Thank god, dd works on Mac OS X, too. Just login as root unmount the eventually automounted disc and use dd as usual.

[caco@MacBook-Air ~]# sudo -s
Password:
[root@MacBook-Air ~]# mount
/dev/disk1 on / (hfs, local, journaled)
devfs on /dev (devfs, local, nobrowse)
map -hosts on /net (autofs, nosuid, automounted, nobrowse)
map auto_home on /home (autofs, automounted, nobrowse)
/dev/disk2s0 on /Volumes/XP_PRO_SP3 (cd9660, local, nodev, nosuid, read-only, noowners)
[root@MacBook-Air ~]# umount /dev/disk2s0
[root@MacBook-Air ~]# dd if=/dev/disk2s0 of=Documents/MY_IMAGE.iso

Comment

Remove the phassprase from a ssh keyfile

Guido Krömer - 1730 days ago - Tags: ,

Just a command you maybe need sometimes when a shh keyfile with a phassprase becomes annoying. You will still need the actual phassprase(123456 in the example below) to remove it.

# ssh-keygen -p -P 123456 -N "" -f /home/user/.ssh/id_rsa

Comment

Prevent impatient users to click a link several times

Guido Krömer - 1745 days ago - Tags: ,

  • Fact 1: Users are very impatient.
  • Fact 2: Some pages have a really long request time.
  • Fact 3: Users try to improving the request time by clicking several times the same link.

This can be bypassed by disabling the links on a page when they got clicked.

$('.one_click_link').click(function() {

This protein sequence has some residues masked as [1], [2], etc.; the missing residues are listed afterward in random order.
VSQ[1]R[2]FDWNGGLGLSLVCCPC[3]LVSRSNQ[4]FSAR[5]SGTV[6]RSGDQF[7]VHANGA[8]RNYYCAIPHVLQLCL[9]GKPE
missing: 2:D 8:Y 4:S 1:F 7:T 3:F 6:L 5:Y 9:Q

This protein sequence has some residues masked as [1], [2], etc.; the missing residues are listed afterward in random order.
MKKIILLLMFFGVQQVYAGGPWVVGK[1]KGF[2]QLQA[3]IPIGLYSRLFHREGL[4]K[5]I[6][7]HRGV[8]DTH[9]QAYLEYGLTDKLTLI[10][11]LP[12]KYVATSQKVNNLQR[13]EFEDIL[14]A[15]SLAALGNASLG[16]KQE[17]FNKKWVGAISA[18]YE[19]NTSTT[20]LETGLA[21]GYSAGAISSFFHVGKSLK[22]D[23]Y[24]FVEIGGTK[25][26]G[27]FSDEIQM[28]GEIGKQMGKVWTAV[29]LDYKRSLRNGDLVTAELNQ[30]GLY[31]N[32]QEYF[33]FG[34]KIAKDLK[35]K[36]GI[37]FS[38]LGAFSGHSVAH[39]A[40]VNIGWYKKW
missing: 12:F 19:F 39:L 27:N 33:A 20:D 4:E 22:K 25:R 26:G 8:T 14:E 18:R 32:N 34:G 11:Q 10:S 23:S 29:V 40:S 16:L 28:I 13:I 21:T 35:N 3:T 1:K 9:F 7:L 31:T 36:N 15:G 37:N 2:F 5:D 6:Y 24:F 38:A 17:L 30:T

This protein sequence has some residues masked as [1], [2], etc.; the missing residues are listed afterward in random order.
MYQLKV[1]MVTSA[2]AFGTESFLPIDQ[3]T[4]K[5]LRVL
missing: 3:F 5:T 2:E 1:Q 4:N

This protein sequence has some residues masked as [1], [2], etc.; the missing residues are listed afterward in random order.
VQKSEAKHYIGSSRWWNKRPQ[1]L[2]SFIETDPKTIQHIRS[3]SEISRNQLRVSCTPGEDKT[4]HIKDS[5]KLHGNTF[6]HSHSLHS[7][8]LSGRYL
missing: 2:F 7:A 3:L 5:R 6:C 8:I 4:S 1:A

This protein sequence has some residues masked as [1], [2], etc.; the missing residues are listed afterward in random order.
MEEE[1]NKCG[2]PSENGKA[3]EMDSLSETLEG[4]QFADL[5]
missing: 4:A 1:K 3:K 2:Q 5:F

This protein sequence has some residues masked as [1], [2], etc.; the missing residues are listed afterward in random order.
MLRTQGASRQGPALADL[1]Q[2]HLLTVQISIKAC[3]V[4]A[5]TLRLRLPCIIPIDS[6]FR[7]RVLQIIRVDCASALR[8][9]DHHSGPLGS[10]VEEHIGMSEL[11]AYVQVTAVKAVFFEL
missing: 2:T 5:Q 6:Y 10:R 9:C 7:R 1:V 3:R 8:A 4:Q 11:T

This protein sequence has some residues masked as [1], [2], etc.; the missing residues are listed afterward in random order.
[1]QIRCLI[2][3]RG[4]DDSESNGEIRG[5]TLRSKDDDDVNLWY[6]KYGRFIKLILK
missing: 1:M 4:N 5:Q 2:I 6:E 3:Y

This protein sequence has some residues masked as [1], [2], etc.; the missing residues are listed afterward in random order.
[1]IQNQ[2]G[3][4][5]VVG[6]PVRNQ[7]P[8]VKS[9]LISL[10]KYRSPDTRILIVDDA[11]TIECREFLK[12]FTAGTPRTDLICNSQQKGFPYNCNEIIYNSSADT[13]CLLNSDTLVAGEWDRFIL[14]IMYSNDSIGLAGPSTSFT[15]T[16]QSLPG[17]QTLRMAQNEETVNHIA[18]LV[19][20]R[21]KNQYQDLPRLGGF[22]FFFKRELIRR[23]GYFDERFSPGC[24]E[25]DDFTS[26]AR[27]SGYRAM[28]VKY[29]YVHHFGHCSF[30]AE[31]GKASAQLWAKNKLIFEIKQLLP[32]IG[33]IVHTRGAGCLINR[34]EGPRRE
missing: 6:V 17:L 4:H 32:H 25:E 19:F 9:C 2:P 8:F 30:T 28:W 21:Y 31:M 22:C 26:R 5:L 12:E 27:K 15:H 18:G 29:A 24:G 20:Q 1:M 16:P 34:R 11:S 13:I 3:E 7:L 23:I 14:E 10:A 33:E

$(this).click(function() {
        return false;
    });
})

This solution has one disadvantage, if the user decides to click another link and reverts his decision the already clicked links are still disabled. This is the reason I used the class "one_click_link" which will be assigned to "problematic" links, instead of giving all links on a page this availability using $('a')...

Comment [1]

MongoDB: manipulating values if a "update" is not enough

Guido Krömer - 1750 days ago - Tags: , ,

Sometimes the MongoDB update function does not fit the requirements. Since JavaScript can be executed directly in the database (if it's not disabled) it can be used for more complex updates, for example. This happens without moving the data to the application and back to the database.

This small example does the same as: myColl.update({myValue: 1}, {$inc: {myValue: 1}})

db.myCollection.find({myValue: 1}).forEach(function(doc){